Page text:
BAKUN, Benguet, Philippines –Tension has erupted among residents of Barangay Gambang here after the Mines and Geosciences Bureau (MGB) issued a mining permit to Royalco Philippines to explore 1,442 hectares in the village.
In a consultation called by local officials on Friday, members of the Gambang Indigenous Peoples Association and Community Organization (Gipaco) clashed with land owners who welcomed the exploration.
Gipaco members, most of them farmers, assailed the MGB’s decision to issue the permit despite what they said was the community’s rejection of the project.
No less than 8,975 farmers and agricultural workers are pinning their hopes of finally getting land under the Comprehensive Agrarian Reform Program (CARP) in the event the Supreme Court (SC) junks the already invalidated stock distribution offer (SDO) implemented in Hacienda Luisita.
The Kilusang Magbubukid ng Pilipinas (KMP) said Monday these farmers and workers work in 14 plantations in Tarlac, Negros Occidental, Negros Oriental, Iloilo and Davao del Sur.
The KMP said the biggest is still Hacienda Luisita, which has 4,916 hectares of land covered by the SDO and beneficiaries numbering 6,296.
The Hacienda Luisita SDO was approved on Nov. 11, 1989, or more than two years after former President Cory Aquino announced her agrarian reform program that would cover all plantations producing a variety of crops.
At five members per household, the total number of people affected is about 50,000. (Read full article, click here)
CARPER FOR HACIENDA LUISITA MOVEMENT
August 13, 2010
Hacienda Luisita farm workers, together with a broad coalition of farmers, farm workers, agrarian reform advocates, civil society, academe, legal experts and church figures today came out in full force to denounce the Hacienda Luisita compromise deal and President Aquino’s hands-off policy on the matter.
“The compromise agreement now being railroaded by the Cojuangcos ensures that the abject conditions in the massive plantation will remain the same, and even worsen,” declared Renato Lalic, President of the Farm workers Agrarian Reform Movement in Hacienda Luisita (FARM).
Together with other representatives from the CARPER for the Hacienda Luisita Movement, FARM and luminaries such as Bishop Broderick Pabillo of Manila, Atty. Christian Monsod, Akbayan Rep. Kaka Bag-ao and other groups called on PNoy to get off the fence and fulfill his promise to see Luisita ‘redistributed within five years’, as he promised during the campaign.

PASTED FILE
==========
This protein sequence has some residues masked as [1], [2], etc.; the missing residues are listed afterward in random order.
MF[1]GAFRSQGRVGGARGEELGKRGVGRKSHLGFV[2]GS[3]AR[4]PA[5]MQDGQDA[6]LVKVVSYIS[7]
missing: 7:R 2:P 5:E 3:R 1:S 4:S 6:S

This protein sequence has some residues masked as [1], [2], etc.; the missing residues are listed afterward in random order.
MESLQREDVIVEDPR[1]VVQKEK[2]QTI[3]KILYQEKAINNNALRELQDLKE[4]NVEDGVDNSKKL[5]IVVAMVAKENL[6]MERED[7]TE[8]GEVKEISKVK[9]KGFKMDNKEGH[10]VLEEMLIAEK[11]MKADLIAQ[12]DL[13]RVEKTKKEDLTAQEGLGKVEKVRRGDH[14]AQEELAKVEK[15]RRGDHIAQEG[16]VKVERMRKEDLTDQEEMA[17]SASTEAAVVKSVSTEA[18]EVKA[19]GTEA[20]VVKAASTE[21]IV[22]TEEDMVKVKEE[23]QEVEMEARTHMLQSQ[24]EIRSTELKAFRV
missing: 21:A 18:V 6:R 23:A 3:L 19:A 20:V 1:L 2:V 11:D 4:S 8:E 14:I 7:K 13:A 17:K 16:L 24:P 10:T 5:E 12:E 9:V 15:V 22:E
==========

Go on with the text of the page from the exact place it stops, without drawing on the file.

“PNoy will condemn the Luisita beneficiaries to a lifetime of servitude and worsening poverty if he chooses to stay mum and in doing so, legitimize the compromise deal,” added Bishop Pabillo. “This goes against the promise of change and of following the righteous path that PNoy said would be the trademark of his administration.
“Such sweet promises now leave a bad taste in the mouth given PNoy’s inability to rise above his own personal interests,” added Bag-ao.
“The bitter reality moreover is that the compromise agreement has the imprint of coercion written all over it,’ added Lalic.”This agreement did not go through the requisite process of broad consultations and thorough review by the beneficiaries themselves.”
Lalic said that there have been reports of confusion among those who signed the agreement on just how much cash payouts they would receive, how much land would be given to each and the very list of the beneficiaries itself is suspect and has not been validated.
“The signatures being gathered by HLI is without an informed consent, forged as it is by dubious representation for the farmer and farm workers,” added Lalic.
FARM members, beneficiaries of the Comprehensive Agrarian Reform Program in Hacienda Luisita boycotted the compromise agreement and have instead called on the implementation of CARPER in the disputed sugar hacienda. CARPER provides for compulsory acquisition of lands and eliminated spurious schemes such as the SDO to ensure effective ownership of the land by farmers themselves.
“It is therefore crucial for the Supreme Court to lift the restraining order against the Presidential Agrarian Reform council resolution invalidating the SDO and subjecting Luisita to coverage under CARP,” added Atty. Christian Monsod.
Monsod said, “the SC should not even hear this case filed by the Luisita management for the recognition of this compromise deal because this should fall under the jurisdiction of DAR.”
Monsod will represent FARM which is one of the petitioners in the Supreme Court case when it resumes oral arguments on August 18. Monsod together with H4HLM and FARM will file a motion for the SC to refer the compromise deal to DAR while the SC rules on the SDO issue.
“A resolution unfavorable to farmer beneficiaries will definitely haunt him for the next six years,” warned Bag-Ao. “PNoy said pwede na ulit mangarap, but does that mean poor Filipinos can dream about anything except owning their own land?”###
For inquiries, please call Ms. Joann Fernandez of Rights Network at 09198007010 and Mr. Eugene Tecson of Centro Saka, Inc. at 09287389071.
By Thin Lei Win
for TrustLaw, a Thomson Reuters Foundation Service
June 19, 2010, Monday
BANGKOK (TrustLaw) – When Benigno ‘Noynoy’ Aquino III, son of two democracy heroes, was sworn in as the Philippines’ fifteenth president on June 30, he pledged to tackle two pressing issues – corruption and poverty.
For sceptical land rights groups and activists, his approach to agrarian land reform, which he failed to mention in his inaugural speech, will be a test of how serious he is.
They say the slow progress of land reform is one of the major reasons for rural poverty and social injustice in the largely agrarian country. It is also one of the causes of a 40-year-old Maoist insurgency that has killed more than 40,000 people. (for More, click on Good Governance Article – Activists sceptical about land reform under new Philippines president – TrustLaw)